My favorite new way to soften corn tortillas for tacos is to spray both sides of them with oil, then heat them in a 400 degree oven until pliable, about 5 minutes. Even better, add some of the mushroom-lentil mixture to the tortillas at that point and fold the tortilla over the filling; continue baking until the tortilla starts to crisp, another 3-5 minutes.

I grew radish sprouts just for this recipe, but they didn’t sprout in time. Bummer. They made a good garnish for avocado and shrimp-filled tortilla cups the next day though.

Miso herb sauce:
3 garlic cloves, peeled (see note)
2 packed cups basil leaves
1 packed cup cilantro
2 tablespoons white or yellow miso
1 tablespoon honey
1 tablespoon soy sauce
pinch of red pepper flakes
3 tablespoons orange juice
3 tablespoons rice vinegar
2 tablespoons toasted sesame oil

Tacos:
¾ cup brown or green lentils
salt
2 tablespoons olive oil, divided
1 onion, thinly diced
12 ounces shitake mushrooms, stems discarded, sliced
1 tablespoon apple cider vinegar
about 16 corn tortillas, warmed (see note)
2 large or 3 small avocados, peeled and sliced
5 small carrots, peeled and grated
micro greens, for garnish (see note)

1. For the sauce: Place the garlic in the bowl of a food processor fitted with the cutting blade; process until minced. Add the herbs and process until pureed. Add the remaining ingredients and process until the sauce is evenly mixed. Transfer to a serving bowl; set aside.

2. Bring 6 cups of water to a boil in a 2-quart saucepan. Add the lentils and ½ teaspoon of salt. Reduce the heat to maintain a simmer, partially cover, and cook for about 20 minutes, until tender. Drain.

3. In a medium nonstick skillet over medium heat, heat the oil until it flows like water when the pan is tilted. Add the onion and a pinch of salt; cook, stirring often, until the onion is softened and translucent. Add the mushrooms and another pinch of salt and cook, stirring occasionally, until the mushrooms soften and release their liquid. Once the liquid evaporates, add the remaining 1 tablespoon oil, and cook until the mushrooms and onions brown. Stir in the cooked lentils and the cider vinegar.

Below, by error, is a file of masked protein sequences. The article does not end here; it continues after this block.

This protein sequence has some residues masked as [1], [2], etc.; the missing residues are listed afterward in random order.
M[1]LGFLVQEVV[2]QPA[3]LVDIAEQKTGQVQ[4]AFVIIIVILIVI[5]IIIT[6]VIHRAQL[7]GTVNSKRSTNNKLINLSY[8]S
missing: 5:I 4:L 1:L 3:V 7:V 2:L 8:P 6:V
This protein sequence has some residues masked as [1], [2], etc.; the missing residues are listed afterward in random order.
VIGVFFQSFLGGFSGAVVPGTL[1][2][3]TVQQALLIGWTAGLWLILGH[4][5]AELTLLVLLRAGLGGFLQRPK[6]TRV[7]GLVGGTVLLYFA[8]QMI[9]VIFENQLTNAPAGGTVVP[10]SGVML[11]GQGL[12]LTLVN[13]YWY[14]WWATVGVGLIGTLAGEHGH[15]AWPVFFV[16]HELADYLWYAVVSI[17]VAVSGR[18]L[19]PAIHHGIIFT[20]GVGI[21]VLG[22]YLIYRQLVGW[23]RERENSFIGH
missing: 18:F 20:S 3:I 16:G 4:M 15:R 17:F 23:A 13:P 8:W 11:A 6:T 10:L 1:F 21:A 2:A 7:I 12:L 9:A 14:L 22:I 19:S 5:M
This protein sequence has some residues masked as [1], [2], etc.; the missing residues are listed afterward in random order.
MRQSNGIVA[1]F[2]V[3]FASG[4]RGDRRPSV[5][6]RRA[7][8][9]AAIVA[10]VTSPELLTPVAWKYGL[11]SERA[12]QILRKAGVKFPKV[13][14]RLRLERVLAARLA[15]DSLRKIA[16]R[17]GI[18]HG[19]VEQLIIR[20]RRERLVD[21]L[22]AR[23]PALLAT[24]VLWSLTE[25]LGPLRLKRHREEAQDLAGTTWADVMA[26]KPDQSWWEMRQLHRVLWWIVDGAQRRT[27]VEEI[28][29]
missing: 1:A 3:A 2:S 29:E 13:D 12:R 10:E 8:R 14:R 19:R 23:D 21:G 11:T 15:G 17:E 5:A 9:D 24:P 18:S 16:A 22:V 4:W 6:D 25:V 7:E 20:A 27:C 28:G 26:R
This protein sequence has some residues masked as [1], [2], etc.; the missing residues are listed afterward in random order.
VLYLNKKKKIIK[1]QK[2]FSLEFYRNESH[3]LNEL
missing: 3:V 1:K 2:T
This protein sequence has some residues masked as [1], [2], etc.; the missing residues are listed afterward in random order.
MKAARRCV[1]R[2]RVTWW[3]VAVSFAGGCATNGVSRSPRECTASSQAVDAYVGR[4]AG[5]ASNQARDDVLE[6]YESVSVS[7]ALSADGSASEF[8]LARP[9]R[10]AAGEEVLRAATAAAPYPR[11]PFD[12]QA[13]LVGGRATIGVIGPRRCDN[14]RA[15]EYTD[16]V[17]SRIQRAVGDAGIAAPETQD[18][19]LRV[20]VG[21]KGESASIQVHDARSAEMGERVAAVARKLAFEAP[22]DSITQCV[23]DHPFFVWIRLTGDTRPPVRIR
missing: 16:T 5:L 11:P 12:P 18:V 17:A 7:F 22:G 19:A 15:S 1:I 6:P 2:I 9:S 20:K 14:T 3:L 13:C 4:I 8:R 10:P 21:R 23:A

4. Stuff each tortilla with the mushroom-lentil mixture, carrots, avocado, microgreens, and miso-herb sauce. Serve immediately.

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asparagus bacon and egg salad

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I have a nephew who is so picky that he wouldn’t eat blueberries in the middle of the summer. Blueberries! They might as well be candy that happens to be good for you. He was in elementary school then, but things aren’t much better now that he’s starting high school in the fall. Last winter, he balked at asparagus.

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Dave, understanding teenaged boys all too well because he still thinks like one (I dare you to tell him a poop joke), found the trick to making picky adolescents eat asparagus – tell them that their pee will smell like asparagus later. For better or worse, this is a phenomenon I have never noticed myself. My nephew choked down a few spears, but either it wasn’t enough or he isn’t subject to the asparagus pee smell either, because he responded in the negative when we quizzed him the next day.

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If you’re less interested in discussing (I accidentally typed “disgusting” first, which probably isn’t a coincidence) the smell of urine at the dinner table, perhaps adding bacon is a better way to make asparagus seem tempting. With eggs added as well, this is more like breakfast than a salad – which is exactly how I like my salads, as a light meal masquerading as a decadent one.  Not being a huge fan of asparagus myself, this might be my favorite way to eat it – and I, personally, find the lack of asparagus pee the next day to be a relief.

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Bacon Egg and Asparagus Salad (adapted from Dorie Greenspan’s Around My French Table via A Taste of Home Cooking)

1 tablespoon olive oil
2 bunches (about 2 pounds) asparagus, ends trimmed, cut into 2-inch pieces
kosher salt and ground black pepper
4 ounces (about 4 slices) bacon, diced
6-8 eggs
4 cups spring mix
1 avocado, peeled and diced

Dressing:
½ teaspoon Dijon mustard
1 tablespoon sherry or red wine vinegar
2 tablespoons extra virgin olive oil
¼ teaspoon salt
¼ teaspoon ground black pepper